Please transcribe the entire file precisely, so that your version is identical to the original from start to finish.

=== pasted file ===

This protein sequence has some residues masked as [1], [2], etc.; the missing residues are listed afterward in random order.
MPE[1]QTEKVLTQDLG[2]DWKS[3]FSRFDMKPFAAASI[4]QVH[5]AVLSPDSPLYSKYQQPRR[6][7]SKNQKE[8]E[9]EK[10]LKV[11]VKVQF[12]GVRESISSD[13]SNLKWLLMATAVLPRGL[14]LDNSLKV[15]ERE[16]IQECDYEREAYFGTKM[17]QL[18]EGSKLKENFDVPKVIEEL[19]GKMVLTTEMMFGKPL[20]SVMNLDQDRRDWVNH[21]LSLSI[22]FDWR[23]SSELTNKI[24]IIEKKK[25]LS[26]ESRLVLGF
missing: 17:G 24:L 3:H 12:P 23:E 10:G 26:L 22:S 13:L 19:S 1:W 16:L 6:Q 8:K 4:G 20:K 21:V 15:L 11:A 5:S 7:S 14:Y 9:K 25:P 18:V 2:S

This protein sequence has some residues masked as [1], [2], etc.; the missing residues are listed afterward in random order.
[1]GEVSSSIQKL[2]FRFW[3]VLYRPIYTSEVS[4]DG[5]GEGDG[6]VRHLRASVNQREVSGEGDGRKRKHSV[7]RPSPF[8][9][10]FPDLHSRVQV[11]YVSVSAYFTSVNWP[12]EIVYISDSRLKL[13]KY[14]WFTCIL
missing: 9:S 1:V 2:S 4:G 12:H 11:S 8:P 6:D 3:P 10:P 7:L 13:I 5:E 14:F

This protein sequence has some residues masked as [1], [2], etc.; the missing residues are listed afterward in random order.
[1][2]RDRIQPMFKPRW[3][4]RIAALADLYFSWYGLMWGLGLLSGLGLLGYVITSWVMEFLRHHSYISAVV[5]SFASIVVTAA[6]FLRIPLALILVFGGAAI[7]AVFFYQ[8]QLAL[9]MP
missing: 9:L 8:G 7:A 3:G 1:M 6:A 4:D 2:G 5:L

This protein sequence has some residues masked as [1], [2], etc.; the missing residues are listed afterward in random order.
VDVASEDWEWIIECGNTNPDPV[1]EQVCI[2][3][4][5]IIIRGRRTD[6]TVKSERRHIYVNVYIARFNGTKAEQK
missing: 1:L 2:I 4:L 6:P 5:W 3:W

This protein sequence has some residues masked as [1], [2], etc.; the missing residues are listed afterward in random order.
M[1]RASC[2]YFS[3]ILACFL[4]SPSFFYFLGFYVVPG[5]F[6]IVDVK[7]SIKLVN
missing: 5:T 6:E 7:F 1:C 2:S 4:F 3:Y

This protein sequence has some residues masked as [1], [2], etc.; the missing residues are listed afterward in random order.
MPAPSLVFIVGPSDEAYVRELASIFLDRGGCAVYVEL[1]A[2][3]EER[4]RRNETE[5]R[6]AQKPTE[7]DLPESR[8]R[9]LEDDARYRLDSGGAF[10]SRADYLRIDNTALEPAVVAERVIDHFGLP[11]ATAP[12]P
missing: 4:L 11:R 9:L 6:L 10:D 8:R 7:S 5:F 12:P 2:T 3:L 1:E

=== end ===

This protein sequence has some residues masked as [1], [2], etc.; the missing residues are listed afterward in random order.
MPE[1]QTEKVLTQDLG[2]DWKS[3]FSRFDMKPFAAASI[4]QVH[5]AVLSPDSPLYSKYQQPRR[6][7]SKNQKE[8]E[9]EK[10]LKV[11]VKVQF[12]GVRESISSD[13]SNLKWLLMATAVLPRGL[14]LDNSLKV[15]ERE[16]IQECDYEREAYFGTKM[17]QL[18]EGSKLKENFDVPKVIEEL[19]GKMVLTTEMMFGKPL[20]SVMNLDQDRRDWVNH[21]LSLSI[22]FDWR[23]SSELTNKI[24]IIEKKK[25]LS[26]ESRLVLGF
missing: 17:G 24:L 3:H 12:P 23:E 10:G 26:L 22:S 13:L 19:S 1:W 16:L 6:Q 8:K 4:G 20:K 21:V 15:L 11:A 5:S 7:S 14:Y 9:K 25:P 18:V 2:S

This protein sequence has some residues masked as [1], [2], etc.; the missing residues are listed afterward in random order.
[1]GEVSSSIQKL[2]FRFW[3]VLYRPIYTSEVS[4]DG[5]GEGDG[6]VRHLRASVNQREVSGEGDGRKRKHSV[7]RPSPF[8][9][10]FPDLHSRVQV[11]YVSVSAYFTSVNWP[12]EIVYISDSRLKL[13]KY[14]WFTCIL
missing: 9:S 1:V 2:S 4:G 12:H 11:S 8:P 6:D 3:P 10:P 7:L 13:I 5:E 14:F

This protein sequence has some residues masked as [1], [2], etc.; the missing residues are listed afterward in random order.
[1][2]RDRIQPMFKPRW[3][4]RIAALADLYFSWYGLMWGLGLLSGLGLLGYVITSWVMEFLRHHSYISAVV[5]SFASIVVTAA[6]FLRIPLALILVFGGAAI[7]AVFFYQ[8]QLAL[9]MP
missing: 9:L 8:G 7:A 3:G 1:M 6:A 4:D 2:G 5:L

This protein sequence has some residues masked as [1], [2], etc.; the missing residues are listed afterward in random order.
VDVASEDWEWIIECGNTNPDPV[1]EQVCI[2][3][4][5]IIIRGRRTD[6]TVKSERRHIYVNVYIARFNGTKAEQK
missing: 1:L 2:I 4:L 6:P 5:W 3:W

This protein sequence has some residues masked as [1], [2], etc.; the missing residues are listed afterward in random order.
M[1]RASC[2]YFS[3]ILACFL[4]SPSFFYFLGFYVVPG[5]F[6]IVDVK[7]SIKLVN
missing: 5:T 6:E 7:F 1:C 2:S 4:F 3:Y

This protein sequence has some residues masked as [1], [2], etc.; the missing residues are listed afterward in random order.
MPAPSLVFIVGPSDEAYVRELASIFLDRGGCAVYVEL[1]A[2][3]EER[4]RRNETE[5]R[6]AQKPTE[7]DLPESR[8]R[9]LEDDARYRLDSGGAF[10]SRADYLRIDNTALEPAVVAERVIDHFGLP[11]ATAP[12]P
missing: 4:L 11:R 9:L 6:L 10:D 8:R 7:S 5:F 12:P 2:T 3:L 1:E